Preheat oven to 350 degrees F. *Note: place in the oven once you have pulled the fully cooked turkey from the oven, and it is resting.

You will need:
– 5 slices of bacon
– 1 yellow onion chopped
– 2 stalks of celery chopped
– 3 cloves of garlic minced
– 1 cup toasted walnut halves
– 3 pears cored and cubed
– 4 tablespoons chopped fresh sage leaves
– 4 tablespoons chopped rosemary
– 3 links of Italian sausage, out of the casing and crumbled
– 1 loaf of country bread cubed
– 3 cups of turkey stock

To Prepare:

In a large sauté pan, cook bacon until crispy, drain, and set aside. Reserving about a ¼ cup of the bacon drippings in the pan (discard the rest) sauté the onion, garlic and celery in the bacon drippings, when translucent, add the sausage and sage and rosemary walnuts, pears remove from heat. In a large bowl place the bread cubes and the turkey stock, add the mixture from the sauté pan, and crumble the bacon into the bread bowl combine thoroughly.

Grease a casserole dish pour the stuffing into the dish. Set aside until ready to bake

*Bake for 30 minutes in a 350 degree oven, serve warm

Gravy

You will need:
– Mirepoix, defatted
– 2 cups turkey stock
– 2 tablespoons corn starch

Place the mirepoix into a saucepan, heat, and add turkey stock, and warm.

In a small bowl place cornstarch.  Add 3 tablespoons of the warm mixture to the cornstarch, mix with a small spoon until a paste forms. Add the paste to the gravy mixture to thicken. Stir until reduced. Remove from heat and strain into a bowl. Serve on the side with turkey and stuffing.

Photo Credit: Deborah Whitlaw Llewellyn

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Picture Perfect Thanksgiving Starter: Squash Soup

Thanksgiving

Thanksgiving is just around the corner and happens to be one of my favorite hoidays. When you plan your menu, consider adding a soup to kick off the meal. It will warm your guests from the inside out and is a different way to start your meal than a traditional appetizer (although I do love a great charcuterie). This soup is a lovely starter to your Thanksgiving dinner – creamy and comforting.

This recipe, from my book  Picture Perfect Parties, is one of my favorite soups all winter long, and the sage croutons make it so unique!

Acorn Squash Soup with Sage Croutons
Serves 8

You will need:
– 3 acorn squash, sliced in half and seeds removed
– 6 tbsp. olive oil (3 tablespoons to toss the squash, 3 tablespoons to sauté the shallot, onion and celery and apple and herbs)
– 2 granny smith apples, cored and chopped
– 1 medium shallot, diced
– 1/2 yellow onion, diced
– 1 cup diced celery
– 1 tsp. kosher salt
– 1 teaspoon chopped fresh sage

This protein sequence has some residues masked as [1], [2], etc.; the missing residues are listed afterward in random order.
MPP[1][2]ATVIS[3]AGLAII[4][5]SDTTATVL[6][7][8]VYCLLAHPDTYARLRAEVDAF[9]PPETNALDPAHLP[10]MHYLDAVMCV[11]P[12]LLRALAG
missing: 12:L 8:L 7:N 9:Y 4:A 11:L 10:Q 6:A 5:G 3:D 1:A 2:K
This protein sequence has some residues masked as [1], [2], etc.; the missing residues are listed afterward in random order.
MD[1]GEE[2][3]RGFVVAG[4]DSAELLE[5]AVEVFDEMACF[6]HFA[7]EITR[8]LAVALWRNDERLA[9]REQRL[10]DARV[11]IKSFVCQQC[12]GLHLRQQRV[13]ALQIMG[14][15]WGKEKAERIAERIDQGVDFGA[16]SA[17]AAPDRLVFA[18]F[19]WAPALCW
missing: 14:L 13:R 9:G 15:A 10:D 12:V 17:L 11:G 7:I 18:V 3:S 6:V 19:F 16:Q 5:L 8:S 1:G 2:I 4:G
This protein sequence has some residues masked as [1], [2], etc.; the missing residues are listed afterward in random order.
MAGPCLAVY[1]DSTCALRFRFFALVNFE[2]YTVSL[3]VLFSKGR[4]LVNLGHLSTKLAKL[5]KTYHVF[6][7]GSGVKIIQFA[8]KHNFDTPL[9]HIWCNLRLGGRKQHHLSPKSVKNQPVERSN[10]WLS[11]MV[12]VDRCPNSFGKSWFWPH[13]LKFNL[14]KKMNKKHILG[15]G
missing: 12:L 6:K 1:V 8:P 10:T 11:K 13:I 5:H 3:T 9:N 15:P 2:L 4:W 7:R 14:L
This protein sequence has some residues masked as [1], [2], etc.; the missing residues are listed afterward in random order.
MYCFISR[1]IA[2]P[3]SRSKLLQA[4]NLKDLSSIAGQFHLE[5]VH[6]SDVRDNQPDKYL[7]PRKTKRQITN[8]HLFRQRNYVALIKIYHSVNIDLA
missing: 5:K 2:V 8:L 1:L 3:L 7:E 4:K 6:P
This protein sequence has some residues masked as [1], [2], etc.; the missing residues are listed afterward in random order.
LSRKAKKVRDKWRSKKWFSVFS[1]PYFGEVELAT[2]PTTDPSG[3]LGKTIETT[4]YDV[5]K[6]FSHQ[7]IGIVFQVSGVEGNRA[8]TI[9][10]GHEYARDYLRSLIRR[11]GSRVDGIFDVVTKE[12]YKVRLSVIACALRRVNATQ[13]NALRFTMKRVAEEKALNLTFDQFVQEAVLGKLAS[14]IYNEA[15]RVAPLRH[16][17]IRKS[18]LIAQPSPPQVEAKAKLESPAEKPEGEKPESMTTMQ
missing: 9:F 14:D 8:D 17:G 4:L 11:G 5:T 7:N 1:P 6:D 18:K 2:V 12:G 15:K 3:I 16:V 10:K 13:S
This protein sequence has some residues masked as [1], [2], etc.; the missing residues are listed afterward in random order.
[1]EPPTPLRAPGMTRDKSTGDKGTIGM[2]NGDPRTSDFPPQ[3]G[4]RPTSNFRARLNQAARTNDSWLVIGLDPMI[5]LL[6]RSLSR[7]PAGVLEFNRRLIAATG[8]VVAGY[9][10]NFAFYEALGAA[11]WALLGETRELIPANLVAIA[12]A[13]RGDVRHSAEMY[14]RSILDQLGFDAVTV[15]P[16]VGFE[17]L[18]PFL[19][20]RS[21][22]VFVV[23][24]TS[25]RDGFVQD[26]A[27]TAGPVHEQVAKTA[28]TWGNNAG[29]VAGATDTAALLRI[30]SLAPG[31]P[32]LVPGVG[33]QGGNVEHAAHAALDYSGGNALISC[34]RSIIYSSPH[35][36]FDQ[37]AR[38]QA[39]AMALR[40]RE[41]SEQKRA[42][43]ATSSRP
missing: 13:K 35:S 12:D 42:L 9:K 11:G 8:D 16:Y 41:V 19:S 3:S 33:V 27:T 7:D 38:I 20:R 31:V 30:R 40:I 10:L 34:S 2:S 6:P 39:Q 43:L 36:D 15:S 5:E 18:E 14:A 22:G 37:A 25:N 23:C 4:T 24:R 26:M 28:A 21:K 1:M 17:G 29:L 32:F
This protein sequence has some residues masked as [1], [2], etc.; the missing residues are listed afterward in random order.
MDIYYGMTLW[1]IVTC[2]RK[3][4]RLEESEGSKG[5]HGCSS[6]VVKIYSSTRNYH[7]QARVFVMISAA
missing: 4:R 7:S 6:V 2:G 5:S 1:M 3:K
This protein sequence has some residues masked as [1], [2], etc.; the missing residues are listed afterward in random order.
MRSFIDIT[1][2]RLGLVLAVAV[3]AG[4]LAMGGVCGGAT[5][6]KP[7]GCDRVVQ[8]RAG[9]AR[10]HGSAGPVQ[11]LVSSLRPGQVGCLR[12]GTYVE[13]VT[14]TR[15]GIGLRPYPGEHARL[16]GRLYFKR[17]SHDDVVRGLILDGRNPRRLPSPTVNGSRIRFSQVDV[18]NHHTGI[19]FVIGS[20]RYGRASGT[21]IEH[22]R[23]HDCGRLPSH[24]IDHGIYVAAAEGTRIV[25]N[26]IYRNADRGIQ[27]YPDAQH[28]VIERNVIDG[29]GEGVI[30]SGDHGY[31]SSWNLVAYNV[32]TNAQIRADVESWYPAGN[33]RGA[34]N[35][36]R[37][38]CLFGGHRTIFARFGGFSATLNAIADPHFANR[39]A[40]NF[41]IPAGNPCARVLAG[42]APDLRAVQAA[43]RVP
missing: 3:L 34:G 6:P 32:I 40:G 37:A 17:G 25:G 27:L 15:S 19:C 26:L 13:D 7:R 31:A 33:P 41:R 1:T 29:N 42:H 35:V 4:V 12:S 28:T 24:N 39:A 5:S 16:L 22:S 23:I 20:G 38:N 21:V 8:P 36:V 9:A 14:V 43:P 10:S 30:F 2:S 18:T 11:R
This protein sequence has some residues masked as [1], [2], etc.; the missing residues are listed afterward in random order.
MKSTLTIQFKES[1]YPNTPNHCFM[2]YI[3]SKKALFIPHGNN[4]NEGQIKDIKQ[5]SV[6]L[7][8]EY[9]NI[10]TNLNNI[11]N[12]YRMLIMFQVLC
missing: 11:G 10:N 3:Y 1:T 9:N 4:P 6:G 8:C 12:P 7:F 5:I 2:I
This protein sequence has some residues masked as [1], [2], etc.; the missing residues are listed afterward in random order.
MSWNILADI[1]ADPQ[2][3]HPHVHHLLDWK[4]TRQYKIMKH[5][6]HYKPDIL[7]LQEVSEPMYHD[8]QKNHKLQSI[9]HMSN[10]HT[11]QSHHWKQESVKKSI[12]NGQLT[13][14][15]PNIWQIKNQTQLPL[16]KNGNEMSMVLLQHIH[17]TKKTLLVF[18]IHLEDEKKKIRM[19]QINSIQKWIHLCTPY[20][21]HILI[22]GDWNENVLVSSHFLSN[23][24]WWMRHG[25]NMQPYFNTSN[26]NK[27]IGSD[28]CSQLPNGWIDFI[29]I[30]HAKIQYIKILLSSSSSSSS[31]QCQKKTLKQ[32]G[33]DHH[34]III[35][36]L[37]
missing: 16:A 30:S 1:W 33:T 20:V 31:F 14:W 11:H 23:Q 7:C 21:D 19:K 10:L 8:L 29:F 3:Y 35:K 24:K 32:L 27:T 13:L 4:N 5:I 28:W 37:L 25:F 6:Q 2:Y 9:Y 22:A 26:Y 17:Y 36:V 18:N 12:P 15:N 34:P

– 1 tsp. fresh dried ginger
– 1/4 tsp. ground cinnamon
– 4 cups vegetable stock
– 1 cup water

To Prepare:
Preheat oven to 400 degrees.

Line a baking sheet parchment paper or silpat.

In a large bowl toss the squash with olive oil and salt and pepper.

Place the squash, skin-side-down, onto baking sheet.

Roast in oven for 45-50 minutes, or until flesh is tender and skin is starting to turn golden brown. Remove from the oven and allow the squash to cool. Once it’s cooled, remove flesh from skin by using a spoon to scoop out the flesh into the bowl set aside.

In a large cast iron pot heat olive oil over on medium-high add apple, shallot and onions and celery and sauté until tender, about 6-8 minutes, add salt, ginger, sage, , cinnamon, and cooked squash then the vegetable stock.

Bring to a boil about 5 minutes and then reduce heat to low and simmer for 15-20 minutes.

Remove the soup from the cook top, and let stand for an hour to cool. Ladle the soup in batches into a food processor fitted with a steel blade, pulse until smooth, place into a storage container, and repeat. This can be done 2 days before and be stored in the refrigerator until ready to heat and serve.

Sage Croutons

You will need:
– 1 loaf of rustic bread cut into 1 inch cubes
– ¼ cup olive oil
– ¼ cup chopped fresh sage
– ½ teaspoon sea salt
– ½ teaspoon black pepper
– 2 cloves minced garlic

To Prepare:

Preheat the oven to 350 degree F

In a large bowl whisk oil, garlic, sage and salt and pepper.

Cut bread into 1 inch cubes, and toss into the sage oil mixture.

On a baking sheet spread the coated bread cubes and bake for 10-15 minutes until golden brown. You may need to shake the baking sheet to toast the cubes evenly 5 minutes into baking.

Remove from the oven, let cool, and seal in a zip-lock bag until ready to serve.

Photo credit : Deborah Whitlaw Llewellyn